a·cu·men [ak-yuh-muhn] noun: keen insight; shrewdness

Welcome to Oil Acumen. All Oilers, all the time... Occasionally other stuff.

Wednesday, 18 January 2012

01/17/12 Shoooooot!

On Tuesday night the Edmonton Oilers were outshot for the 27th time this season in just 45 games. They've outshot their opponents 13 times and tied in shots the rest. Injuries and misfortune aside, this team simply does not shoot enough.

When outshooting the opposition the Oilers are a .500 team at 6-6-1, but when they are outshot their record is much less kind at 8-17-2. Edmonton is sitting in 29th in the NHL in total shots for and also in shots for per game. Why is that significant?

Aside from the obvious implications of the Oilers' record when outshooting their opponents, the top ten teams in shots per game are all sitting in playoff position right now.

Obviously, shots on goal are affected by a team's ability to spend time in the offensive zone, so it makes sense that the best teams would be closest to their opponents' net more often than to their own, and that that would be reflected by the number of shots they take. The Oilers do not have the personnel to dominate zone play just yet, and so they aren't getting enough shots on goal.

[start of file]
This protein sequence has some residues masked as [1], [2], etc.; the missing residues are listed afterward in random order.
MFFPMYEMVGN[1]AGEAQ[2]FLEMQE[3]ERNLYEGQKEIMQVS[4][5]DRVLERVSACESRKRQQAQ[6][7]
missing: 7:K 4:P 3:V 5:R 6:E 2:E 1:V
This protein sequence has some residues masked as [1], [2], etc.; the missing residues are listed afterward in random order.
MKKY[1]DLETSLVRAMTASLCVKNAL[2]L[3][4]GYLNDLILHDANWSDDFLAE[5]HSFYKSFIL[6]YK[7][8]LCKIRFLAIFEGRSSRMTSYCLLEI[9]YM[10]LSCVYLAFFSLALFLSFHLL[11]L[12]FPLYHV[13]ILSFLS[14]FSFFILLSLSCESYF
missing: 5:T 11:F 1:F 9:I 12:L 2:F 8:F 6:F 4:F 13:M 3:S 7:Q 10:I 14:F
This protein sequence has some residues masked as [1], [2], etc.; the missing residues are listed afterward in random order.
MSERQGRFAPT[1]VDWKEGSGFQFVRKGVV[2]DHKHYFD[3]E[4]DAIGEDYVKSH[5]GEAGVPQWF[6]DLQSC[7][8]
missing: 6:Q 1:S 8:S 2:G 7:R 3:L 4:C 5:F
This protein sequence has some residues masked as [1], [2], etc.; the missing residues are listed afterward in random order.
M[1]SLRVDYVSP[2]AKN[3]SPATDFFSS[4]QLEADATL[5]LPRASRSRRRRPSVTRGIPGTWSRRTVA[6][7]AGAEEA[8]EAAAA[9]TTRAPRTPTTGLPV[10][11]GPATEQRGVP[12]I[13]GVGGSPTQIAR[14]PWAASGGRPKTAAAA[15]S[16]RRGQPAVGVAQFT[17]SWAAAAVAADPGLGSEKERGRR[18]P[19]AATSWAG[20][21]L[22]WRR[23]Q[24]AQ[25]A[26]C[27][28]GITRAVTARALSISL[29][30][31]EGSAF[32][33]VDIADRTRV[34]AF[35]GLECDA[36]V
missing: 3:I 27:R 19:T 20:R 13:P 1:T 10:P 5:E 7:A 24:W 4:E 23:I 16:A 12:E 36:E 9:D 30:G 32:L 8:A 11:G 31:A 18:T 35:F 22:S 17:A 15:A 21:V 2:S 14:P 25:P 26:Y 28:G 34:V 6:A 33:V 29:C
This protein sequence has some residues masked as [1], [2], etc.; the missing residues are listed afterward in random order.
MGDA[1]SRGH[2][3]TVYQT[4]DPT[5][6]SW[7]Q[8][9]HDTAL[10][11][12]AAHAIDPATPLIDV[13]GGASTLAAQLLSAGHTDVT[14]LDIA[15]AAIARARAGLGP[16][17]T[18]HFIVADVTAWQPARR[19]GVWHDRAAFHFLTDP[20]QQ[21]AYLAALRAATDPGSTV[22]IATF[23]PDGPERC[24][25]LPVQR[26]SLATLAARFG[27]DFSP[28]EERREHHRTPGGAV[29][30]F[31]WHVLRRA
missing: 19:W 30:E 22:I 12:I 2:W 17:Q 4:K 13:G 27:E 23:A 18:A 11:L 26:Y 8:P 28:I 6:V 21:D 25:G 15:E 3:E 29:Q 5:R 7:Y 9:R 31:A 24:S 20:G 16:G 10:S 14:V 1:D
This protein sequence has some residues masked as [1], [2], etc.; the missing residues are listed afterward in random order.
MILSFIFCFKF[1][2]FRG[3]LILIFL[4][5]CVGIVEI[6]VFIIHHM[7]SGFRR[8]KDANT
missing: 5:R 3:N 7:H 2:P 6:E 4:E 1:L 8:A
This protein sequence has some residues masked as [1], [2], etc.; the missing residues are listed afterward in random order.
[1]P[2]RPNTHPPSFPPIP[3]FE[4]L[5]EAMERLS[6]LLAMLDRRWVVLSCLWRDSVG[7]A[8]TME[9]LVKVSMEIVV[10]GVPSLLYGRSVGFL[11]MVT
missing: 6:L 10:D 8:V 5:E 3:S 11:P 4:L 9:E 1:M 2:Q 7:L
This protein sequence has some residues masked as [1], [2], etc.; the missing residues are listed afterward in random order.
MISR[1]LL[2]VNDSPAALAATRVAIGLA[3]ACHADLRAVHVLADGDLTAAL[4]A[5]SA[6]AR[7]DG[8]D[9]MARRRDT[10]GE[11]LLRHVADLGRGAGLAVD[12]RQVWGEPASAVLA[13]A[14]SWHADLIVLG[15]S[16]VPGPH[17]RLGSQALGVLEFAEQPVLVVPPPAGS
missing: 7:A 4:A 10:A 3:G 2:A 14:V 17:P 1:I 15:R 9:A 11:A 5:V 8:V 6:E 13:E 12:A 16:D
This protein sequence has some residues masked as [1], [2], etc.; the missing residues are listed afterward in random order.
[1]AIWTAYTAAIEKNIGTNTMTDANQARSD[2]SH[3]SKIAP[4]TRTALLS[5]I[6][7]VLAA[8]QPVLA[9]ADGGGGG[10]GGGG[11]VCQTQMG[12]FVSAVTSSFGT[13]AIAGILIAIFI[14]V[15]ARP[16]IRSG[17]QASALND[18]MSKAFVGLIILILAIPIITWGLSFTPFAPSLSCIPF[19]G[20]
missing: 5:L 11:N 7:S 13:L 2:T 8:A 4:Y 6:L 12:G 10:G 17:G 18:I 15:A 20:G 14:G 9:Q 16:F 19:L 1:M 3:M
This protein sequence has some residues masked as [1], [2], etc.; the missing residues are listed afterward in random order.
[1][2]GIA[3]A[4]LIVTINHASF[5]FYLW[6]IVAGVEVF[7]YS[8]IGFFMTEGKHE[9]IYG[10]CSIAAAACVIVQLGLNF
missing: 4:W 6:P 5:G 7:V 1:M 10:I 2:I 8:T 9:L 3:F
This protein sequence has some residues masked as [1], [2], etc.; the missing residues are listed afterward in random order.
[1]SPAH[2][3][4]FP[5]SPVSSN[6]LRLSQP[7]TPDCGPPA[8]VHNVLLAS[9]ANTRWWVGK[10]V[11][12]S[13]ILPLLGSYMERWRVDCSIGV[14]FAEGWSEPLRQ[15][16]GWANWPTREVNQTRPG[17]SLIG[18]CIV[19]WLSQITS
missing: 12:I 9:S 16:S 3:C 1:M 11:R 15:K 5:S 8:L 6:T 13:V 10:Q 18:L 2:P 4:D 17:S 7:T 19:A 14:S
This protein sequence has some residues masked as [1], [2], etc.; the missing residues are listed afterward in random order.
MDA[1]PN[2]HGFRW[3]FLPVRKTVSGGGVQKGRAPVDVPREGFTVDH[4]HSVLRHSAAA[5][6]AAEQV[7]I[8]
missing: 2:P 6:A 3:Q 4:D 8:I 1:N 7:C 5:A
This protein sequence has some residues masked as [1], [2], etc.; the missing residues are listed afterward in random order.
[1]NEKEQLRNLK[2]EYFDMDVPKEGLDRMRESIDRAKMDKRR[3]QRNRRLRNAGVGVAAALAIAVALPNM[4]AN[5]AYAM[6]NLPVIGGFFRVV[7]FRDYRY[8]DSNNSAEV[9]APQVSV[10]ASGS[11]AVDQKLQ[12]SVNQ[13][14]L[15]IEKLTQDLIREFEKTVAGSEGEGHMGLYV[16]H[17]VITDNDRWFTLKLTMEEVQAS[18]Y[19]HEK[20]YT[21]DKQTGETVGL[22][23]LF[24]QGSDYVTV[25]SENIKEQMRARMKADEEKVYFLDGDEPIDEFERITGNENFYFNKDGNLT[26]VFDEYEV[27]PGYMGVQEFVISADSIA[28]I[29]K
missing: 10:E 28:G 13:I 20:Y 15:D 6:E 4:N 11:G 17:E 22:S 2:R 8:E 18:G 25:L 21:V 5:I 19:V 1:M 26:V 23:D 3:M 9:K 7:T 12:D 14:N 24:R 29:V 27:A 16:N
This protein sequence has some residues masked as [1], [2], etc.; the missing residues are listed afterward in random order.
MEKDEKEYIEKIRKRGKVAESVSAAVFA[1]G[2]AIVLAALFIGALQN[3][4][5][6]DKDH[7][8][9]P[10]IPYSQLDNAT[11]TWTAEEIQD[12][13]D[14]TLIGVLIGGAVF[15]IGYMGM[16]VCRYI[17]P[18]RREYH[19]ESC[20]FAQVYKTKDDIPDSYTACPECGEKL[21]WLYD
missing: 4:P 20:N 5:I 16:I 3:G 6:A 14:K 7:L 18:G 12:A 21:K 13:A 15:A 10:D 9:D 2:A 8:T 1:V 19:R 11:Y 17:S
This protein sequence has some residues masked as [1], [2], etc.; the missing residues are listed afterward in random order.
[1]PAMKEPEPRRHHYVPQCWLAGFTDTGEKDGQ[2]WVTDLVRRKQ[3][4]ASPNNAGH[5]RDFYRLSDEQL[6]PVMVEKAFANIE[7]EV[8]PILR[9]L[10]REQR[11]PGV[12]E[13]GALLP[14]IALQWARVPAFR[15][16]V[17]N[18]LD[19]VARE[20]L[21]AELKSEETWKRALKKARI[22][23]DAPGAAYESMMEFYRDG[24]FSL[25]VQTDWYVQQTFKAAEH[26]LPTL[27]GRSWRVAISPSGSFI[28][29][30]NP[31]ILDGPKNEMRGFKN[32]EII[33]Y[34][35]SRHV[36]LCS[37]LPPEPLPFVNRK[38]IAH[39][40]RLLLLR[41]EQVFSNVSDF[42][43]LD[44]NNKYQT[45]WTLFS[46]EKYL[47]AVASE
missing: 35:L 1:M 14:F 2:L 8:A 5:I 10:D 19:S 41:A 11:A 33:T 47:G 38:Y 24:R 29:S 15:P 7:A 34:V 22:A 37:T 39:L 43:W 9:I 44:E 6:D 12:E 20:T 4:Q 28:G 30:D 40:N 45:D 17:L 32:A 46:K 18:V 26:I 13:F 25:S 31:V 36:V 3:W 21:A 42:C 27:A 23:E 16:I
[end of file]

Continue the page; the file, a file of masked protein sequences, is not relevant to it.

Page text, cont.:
However, the Oilers have outshot some very competent teams this year, including Pittsburgh, Vancouver, Los Angeles, Boston, Ottawa, and Colorado; to name the more prominent ones. The Oilers are certainly banged up and they missed Taylor Hall in a big way on Tuesday, but going forward this team must be composed of players that are going to put pucks on net.

Interestingly, the Oilers' highest shooting players are some of their newest ones. Well, sorta.

Ryan Smyth is new again and he's leading the way in shots with 117 in 45 games. After that it's the H2E line. Hall, Eberle and Nugent-Hopkins are second through fourth in total shots on goal this year. Aside from Smyth they are the only Oilers who are averaging more than two shots per game with 3.3, 2.3 and 2.1 shots per game respectively.

In the last four years the winner of the Stanley Cup had no fewer than seven players averaging 2 shots per game or more, so the Oilers have some work to do.

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